Typically, when we write about a college basketball team being “in transition,” we are referring to the act of converting defensive stops into offensive scoring opportunities, generally at high speed. This summer, the Missouri Tigers embody an entirely different meaning of the well-worn term. Their current transition is slow and multi-faceted; they’ll enter the SEC on a wave of conference realignment, and they’ll do so with a number of new players looking to live up to the standard set by Frank Haith’s juggernaut from last season.
That’s where the overseas summer trip comes in. Missouri’s three-game ramble through Europe is underway right now, and it’s a perfect opportunity to push the reset button before all of these changes become permanent and the games start to count.
Adding a further layer of complexity to the transition motif is the influx of transfers. Alex Oriakhi, formerly of UConn, is probably the most well-known of Haith’s new guys, but the Tigers will also lean on Keion Bell, a point guard who started his career at Pepperdine, and Earnest Ross, a Tiger of a different stripe from Auburn.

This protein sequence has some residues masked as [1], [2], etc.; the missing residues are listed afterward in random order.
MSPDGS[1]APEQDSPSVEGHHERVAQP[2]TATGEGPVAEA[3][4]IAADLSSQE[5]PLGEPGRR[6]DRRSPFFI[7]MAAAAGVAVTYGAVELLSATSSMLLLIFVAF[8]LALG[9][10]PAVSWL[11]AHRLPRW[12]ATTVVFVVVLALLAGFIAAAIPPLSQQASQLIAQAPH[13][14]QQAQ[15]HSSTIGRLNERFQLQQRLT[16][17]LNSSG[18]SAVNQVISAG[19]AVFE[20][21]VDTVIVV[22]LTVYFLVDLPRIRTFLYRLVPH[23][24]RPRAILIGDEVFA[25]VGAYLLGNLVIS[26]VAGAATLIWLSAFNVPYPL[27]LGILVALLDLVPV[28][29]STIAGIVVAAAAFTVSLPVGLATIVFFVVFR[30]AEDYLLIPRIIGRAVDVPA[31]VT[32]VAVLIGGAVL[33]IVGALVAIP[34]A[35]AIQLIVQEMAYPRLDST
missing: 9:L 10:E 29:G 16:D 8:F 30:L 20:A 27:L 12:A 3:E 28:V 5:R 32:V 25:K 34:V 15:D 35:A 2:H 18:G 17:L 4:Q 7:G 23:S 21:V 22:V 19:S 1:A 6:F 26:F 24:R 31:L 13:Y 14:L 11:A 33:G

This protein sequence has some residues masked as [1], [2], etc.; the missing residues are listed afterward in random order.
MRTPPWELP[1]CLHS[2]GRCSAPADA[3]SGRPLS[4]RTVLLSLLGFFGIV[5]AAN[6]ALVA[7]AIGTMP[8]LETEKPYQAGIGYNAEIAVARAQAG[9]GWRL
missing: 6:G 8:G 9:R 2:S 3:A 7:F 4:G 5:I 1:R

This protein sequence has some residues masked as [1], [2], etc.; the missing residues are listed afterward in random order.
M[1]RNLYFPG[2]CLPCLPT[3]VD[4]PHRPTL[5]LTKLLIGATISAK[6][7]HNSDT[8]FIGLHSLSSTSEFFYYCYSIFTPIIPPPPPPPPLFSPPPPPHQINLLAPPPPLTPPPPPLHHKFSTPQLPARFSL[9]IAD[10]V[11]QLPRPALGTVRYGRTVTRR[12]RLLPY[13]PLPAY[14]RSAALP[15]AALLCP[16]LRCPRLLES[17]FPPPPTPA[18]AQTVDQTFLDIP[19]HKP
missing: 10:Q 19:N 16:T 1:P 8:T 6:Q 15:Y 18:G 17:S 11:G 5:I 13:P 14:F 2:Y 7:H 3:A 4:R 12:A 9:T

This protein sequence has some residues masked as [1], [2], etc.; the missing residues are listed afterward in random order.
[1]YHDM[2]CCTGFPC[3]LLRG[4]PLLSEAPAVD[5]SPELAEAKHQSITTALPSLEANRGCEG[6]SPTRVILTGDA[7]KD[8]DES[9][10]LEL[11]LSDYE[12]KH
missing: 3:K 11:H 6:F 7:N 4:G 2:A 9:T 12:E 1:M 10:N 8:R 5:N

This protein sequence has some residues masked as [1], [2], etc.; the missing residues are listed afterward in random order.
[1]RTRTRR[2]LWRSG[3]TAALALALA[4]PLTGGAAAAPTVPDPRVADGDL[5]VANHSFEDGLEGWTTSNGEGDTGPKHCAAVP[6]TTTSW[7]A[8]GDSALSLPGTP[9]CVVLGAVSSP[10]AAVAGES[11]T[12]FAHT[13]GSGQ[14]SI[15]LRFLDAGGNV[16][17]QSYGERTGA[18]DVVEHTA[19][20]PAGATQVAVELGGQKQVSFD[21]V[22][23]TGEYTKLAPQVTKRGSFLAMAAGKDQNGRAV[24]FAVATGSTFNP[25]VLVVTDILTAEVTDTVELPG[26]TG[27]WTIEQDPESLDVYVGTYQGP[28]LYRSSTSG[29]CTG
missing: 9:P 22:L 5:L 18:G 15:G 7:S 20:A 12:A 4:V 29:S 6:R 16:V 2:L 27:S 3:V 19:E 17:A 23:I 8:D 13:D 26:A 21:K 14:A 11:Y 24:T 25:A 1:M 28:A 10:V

With experienced hands Phil Pressey and Laurence Bowers still recovering from injuries suffered last season, the new guys got plenty of PT in an opening win over a club team from the Netherlands. Bell claimed a lion’s share of Pressey’s point guard minutes, and performed well, scoring 17 points to go with four assists and five boards. Ross matched Bell’s scoring output, and snagged eight rebounds for good measure. Oriakhi was Oriakhi, with a decidedly un-flashy six points, seven rebounds and four blocks.
The DI transfers didn’t have all the fun, though. Haith had to be pleased that one of his lesser-known JuCo acquisitions played his heart out, as well.
The most impressive stat line might have belonged to forward Tony Criswell, a transfer from Independence Community College, who scored 15 points on 7-for-9 shooting and grabbed eight rebounds in 22 minutes.
“I thought Tony did the things tonight that he has been doing in practice,” Haith said. “He was active, aggressive and shot the ball with confidence. He did the same things we are going to need from him during the regular season.”
It’ll be interesting to see what Haith does under heavy expectations. His hiring was roundly mocked by detractors who, somewhat fairly, didn’t see much to brag about in Haith’s record at Miami. He made an instant impression at Mizzou, guiding an undersized team to the Big 12 tourney title. First-round loss to Norfolk State aside, fans in Columbia are justifiably excited for their debut turn in the SEC, and this early plumbing of the depth chart is heartening.